Sleep disorders affect a lot of people but what can you do about it?
Who's affected by sleep disorders? Almost everyone has difficulty getting to sleep or staying asleep at some time in their life but this is usually short-lived. However, an estimated one in ten people suffer insomnia on a regular basis or over a long period of time, called chronic insomnia. Insomnia is more common in older adults and those with lots of stress.
Sleeping difficulties are most commonly caused by stress and worry. Other common causes include physical illness that causes pain; environmental noise; caffeine, alcohol and medication side effects; depression and shift-work.
Insomnia contributes to excessive daytime tiredness, which in turn may be responsible for accidents, recurrent infections, poor concentration, irritability, work and relationship problems and a general inability to cope.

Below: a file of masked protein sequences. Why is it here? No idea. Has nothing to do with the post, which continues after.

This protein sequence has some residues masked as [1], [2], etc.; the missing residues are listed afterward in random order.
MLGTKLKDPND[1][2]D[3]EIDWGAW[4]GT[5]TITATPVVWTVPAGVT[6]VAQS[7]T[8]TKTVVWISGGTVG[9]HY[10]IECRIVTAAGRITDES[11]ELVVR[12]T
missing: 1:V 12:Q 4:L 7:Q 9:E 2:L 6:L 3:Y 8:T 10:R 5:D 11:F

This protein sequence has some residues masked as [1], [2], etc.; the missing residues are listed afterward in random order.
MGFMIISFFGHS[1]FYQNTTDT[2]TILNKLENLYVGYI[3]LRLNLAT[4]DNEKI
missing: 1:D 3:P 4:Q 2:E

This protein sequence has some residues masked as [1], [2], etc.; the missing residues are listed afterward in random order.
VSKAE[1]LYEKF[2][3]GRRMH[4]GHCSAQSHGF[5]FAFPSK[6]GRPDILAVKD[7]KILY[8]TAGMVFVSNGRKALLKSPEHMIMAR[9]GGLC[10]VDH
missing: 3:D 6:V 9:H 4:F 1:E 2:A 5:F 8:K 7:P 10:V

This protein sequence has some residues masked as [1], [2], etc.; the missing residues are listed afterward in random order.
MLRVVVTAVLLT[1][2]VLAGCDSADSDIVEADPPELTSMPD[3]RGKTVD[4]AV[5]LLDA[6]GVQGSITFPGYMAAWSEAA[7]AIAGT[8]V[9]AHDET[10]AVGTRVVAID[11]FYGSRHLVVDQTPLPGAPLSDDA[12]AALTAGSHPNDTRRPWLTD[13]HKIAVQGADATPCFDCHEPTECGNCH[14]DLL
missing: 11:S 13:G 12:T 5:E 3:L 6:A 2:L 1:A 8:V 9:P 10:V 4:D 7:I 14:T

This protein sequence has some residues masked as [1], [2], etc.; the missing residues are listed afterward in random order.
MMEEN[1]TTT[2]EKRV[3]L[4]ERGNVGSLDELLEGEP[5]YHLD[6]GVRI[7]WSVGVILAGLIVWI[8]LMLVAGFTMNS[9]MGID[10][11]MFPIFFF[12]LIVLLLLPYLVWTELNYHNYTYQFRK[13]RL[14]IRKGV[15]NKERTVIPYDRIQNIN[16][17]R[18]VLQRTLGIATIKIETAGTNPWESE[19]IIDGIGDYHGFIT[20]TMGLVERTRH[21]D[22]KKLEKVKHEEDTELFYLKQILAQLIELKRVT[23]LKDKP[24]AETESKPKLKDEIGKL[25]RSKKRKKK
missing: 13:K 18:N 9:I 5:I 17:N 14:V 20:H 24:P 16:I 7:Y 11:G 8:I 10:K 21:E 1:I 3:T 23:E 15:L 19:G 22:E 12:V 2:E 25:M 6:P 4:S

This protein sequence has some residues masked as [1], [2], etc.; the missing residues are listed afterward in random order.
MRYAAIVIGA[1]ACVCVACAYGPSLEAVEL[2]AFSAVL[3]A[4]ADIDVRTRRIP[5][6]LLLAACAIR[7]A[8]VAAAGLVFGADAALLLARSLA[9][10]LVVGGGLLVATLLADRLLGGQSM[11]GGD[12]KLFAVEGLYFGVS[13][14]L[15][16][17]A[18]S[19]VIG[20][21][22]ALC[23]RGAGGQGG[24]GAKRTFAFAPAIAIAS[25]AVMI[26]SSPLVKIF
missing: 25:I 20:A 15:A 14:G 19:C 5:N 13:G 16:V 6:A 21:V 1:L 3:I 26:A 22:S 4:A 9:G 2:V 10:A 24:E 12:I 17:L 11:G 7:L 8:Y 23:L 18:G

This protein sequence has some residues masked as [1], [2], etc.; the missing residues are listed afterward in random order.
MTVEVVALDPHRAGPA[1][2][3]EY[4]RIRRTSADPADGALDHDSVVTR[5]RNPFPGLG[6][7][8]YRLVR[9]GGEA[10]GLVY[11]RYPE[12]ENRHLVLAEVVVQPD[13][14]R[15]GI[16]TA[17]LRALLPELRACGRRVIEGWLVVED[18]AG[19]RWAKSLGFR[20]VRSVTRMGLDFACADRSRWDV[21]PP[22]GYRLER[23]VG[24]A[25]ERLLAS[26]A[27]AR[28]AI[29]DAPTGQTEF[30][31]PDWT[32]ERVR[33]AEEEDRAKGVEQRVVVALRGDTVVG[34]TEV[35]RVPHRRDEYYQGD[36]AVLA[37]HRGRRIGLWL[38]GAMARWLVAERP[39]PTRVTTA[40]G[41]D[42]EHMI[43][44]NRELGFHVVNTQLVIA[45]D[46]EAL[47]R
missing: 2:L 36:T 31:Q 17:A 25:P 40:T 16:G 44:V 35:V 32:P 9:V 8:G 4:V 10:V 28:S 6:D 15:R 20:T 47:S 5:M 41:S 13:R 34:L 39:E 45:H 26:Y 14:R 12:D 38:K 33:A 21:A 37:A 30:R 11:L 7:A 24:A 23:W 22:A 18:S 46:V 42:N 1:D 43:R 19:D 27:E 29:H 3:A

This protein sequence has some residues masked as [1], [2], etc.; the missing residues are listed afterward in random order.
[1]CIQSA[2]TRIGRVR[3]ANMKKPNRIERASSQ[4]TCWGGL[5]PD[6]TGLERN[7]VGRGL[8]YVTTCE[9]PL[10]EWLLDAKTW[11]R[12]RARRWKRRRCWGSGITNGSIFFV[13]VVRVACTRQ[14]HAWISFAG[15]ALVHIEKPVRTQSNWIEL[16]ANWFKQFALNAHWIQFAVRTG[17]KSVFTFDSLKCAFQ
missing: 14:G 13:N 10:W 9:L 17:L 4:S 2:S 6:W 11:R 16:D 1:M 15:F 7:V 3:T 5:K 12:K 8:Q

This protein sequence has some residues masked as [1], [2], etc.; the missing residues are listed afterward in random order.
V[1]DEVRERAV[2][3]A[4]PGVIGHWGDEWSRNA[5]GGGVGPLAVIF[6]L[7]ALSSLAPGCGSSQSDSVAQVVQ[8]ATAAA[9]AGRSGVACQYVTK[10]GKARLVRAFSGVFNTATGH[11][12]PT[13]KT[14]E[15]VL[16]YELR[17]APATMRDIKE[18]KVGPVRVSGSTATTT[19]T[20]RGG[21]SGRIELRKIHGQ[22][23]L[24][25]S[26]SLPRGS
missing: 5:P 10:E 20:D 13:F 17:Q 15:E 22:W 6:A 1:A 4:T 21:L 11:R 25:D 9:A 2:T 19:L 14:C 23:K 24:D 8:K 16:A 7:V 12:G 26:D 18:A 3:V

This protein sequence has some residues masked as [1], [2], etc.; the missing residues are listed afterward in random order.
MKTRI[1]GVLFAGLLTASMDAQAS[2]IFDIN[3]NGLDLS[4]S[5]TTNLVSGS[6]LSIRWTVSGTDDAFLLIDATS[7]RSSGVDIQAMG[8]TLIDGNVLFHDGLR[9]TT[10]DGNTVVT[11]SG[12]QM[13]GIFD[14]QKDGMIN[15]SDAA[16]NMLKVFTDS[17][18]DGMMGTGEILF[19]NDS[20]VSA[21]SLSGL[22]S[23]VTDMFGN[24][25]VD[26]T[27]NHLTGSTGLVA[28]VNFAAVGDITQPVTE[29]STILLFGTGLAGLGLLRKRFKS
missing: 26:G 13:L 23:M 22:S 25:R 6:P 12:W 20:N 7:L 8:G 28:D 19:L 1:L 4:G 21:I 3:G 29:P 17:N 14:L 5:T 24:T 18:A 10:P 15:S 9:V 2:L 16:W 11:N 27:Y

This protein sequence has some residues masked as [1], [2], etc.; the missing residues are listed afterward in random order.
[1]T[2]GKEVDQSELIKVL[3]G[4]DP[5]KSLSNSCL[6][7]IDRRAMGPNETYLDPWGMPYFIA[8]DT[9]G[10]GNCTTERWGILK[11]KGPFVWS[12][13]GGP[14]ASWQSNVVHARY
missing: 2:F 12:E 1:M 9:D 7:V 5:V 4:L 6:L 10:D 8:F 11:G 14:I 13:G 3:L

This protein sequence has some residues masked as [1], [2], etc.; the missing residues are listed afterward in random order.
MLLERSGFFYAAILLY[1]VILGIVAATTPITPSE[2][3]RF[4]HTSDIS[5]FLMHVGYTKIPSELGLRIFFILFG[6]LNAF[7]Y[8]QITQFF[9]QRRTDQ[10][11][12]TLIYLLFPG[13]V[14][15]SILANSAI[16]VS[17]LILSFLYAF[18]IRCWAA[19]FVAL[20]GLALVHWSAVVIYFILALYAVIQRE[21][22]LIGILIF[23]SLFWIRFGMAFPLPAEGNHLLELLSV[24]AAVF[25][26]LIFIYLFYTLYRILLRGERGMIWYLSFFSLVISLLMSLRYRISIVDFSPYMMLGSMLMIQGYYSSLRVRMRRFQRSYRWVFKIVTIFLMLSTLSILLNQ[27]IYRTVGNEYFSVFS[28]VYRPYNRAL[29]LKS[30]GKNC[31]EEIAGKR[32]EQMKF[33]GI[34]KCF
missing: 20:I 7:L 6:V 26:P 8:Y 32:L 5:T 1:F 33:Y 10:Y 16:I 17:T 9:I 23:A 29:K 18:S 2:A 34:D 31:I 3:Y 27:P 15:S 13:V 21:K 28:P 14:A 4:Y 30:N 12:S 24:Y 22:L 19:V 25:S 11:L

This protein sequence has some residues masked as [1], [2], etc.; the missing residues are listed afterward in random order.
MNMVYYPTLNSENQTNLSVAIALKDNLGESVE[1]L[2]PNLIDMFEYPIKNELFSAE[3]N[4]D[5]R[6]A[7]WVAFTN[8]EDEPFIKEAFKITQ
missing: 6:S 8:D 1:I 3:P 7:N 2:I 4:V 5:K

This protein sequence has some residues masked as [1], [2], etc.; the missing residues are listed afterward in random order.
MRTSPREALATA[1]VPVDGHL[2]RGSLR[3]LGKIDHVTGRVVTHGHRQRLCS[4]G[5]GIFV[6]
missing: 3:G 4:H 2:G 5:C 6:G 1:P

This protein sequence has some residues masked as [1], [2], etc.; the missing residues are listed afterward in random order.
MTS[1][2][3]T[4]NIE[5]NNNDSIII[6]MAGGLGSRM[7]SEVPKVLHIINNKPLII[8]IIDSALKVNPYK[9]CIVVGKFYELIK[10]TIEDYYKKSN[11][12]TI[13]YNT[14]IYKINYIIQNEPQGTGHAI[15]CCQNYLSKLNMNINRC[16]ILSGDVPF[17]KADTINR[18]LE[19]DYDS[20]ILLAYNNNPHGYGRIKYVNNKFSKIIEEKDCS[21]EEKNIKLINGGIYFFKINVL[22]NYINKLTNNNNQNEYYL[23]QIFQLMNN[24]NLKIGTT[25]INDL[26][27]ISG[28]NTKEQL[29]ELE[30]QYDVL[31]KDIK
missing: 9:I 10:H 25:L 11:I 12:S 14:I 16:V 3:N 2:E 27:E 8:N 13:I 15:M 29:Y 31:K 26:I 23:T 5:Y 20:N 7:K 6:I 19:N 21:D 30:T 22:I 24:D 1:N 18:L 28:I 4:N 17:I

What's the best way to drop off?
If you suffer from insomnia try going to sleep and getting up at the same time; not working or watching TV in the bedroom; ensuring your bed is comfortable and that the room is dark and quiet.
You should also try avoiding stimulants such as caffeine, nicotine and alcohol. Taking more exercise during the day, having a warm milky drink before bed, and herbs such as valerian and camomile can also help sleep come more easily.
It's important to address and remove any underlying cause of the insomnia, for example, by treating depression or making the bedroom quieter. Sleeping tablets may be prescribed for short-term use only, for example, when the cause of insomnia has been identified as bereavement or jet lag.